Red carpet evolution

The Emmys were last week, signalling the time to once again roll out the red carpet and for the biggest names in Hollywood to get dressed to the nines for the flurry of media. Red carpet fashion has always been highly followed, with a whole host of TV shows and blogs dedicated to judging and praising what all the stars are wearing, with this changing significantly through the decades. If you look back to the golden age of Hollywood, the big actresses, such as Grace Kelly and Audrey Hepburn, appeared on the red carpet in the 40’s and 50’s exuding the same glamour as their on-screen characters. Mink throws, silk dresses and long white gloves could be seen on every starlet, alongside opulent jewellery; even a tiara or two made an appearance at the 1957 Academy Awards. Following that, the 60’s and 70’s reflected the cultural zeitgeist with a more relaxed approach to dressing, accompanying the eras of hippies and increasing liberalism, with Cher ruling the red carpets in her daring and often fringe heavy dresses. Nothing, however, will compare to the turn of the century awards season fashion.

Remember Justin Timberlake and Britney Spears in their matching all denim ensembles? Yep, the early 2000’s were the heyday of red carpet fashion. The idea of having a stylist was not yet on the horizon, so celebrities dressed themselves in the biggest trends for award shows. Think anything from low rise jeans, to bedazzled belts and a whole host of trousers worn under dresses. Paris Hilton was the pinnacle of this style of dressing, so for reference, google her early style for an overwhelming archive of imagery and all those who she inspired, from the Olsen twins to Ashley Tisdale. It would be impossible to mention red carpet fashion without mentioning THAT Versace dress that Jennifer Lopez wore to the Grammys in 2000; the plunging neckline, completely sheer, tropical print dress received so much attention online, it led to the invention of Google images.  For the Versace spring/summer 2020 show, J-Lo strutted down the runway in a modern revamp of said dress, looking just as glamorous and daring as she had two decades earlier.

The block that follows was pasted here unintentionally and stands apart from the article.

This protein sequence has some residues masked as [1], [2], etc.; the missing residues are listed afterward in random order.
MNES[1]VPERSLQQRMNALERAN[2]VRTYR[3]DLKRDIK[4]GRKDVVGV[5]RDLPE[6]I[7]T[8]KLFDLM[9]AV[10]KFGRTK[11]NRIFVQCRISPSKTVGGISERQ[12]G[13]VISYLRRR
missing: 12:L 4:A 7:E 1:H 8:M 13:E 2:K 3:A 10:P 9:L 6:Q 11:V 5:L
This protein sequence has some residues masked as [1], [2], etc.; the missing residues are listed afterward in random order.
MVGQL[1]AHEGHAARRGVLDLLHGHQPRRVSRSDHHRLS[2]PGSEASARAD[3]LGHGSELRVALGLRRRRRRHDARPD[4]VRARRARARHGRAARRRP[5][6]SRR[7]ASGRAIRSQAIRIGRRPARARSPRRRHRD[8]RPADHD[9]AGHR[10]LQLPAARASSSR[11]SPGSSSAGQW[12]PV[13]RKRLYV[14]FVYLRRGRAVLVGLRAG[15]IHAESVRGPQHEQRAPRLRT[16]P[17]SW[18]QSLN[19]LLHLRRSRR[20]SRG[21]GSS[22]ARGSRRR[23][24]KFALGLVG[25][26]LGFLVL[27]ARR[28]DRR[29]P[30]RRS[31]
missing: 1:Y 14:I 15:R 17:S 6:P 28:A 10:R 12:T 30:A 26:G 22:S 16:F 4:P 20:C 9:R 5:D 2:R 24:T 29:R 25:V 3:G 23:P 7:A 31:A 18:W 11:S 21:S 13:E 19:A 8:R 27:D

Times have shifted considerably since the early 2000’s, thank goodness, as the celebrity stylist has now become the norm. No longer do celebs have to fork out for their own dresses, as high-profile stylists liaise with the biggest fashion houses to borrow suits and frocks. One of the most influential and highly praised stylists in the game is Kate Young, formerly Anna Wintour’s assistant, who now dresses a whole host of ‘it girls’ such as Sophie Turner, Selena Gomez, Margot Robbie and Dakota Johnson. Young and other stylists are able to collaborate with designers, for example pairing Louis Vuitton and Sophie Turner, so that the starlets are not only on campaign billboards in the designer looks, but out and about on the red carpet promoting the brand as well.

The future of the red carpet is unpredictable; take the way that actors came dressed all in black for the Time’s Up movement, redirecting all the media attention so that the red carpet became a platform to make a political statement. It is exciting to think about what’s next, and as long as jeans worn under dresses are well and truly in the past, the future looks bright.   

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Maya Coomarasamy

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May 2022
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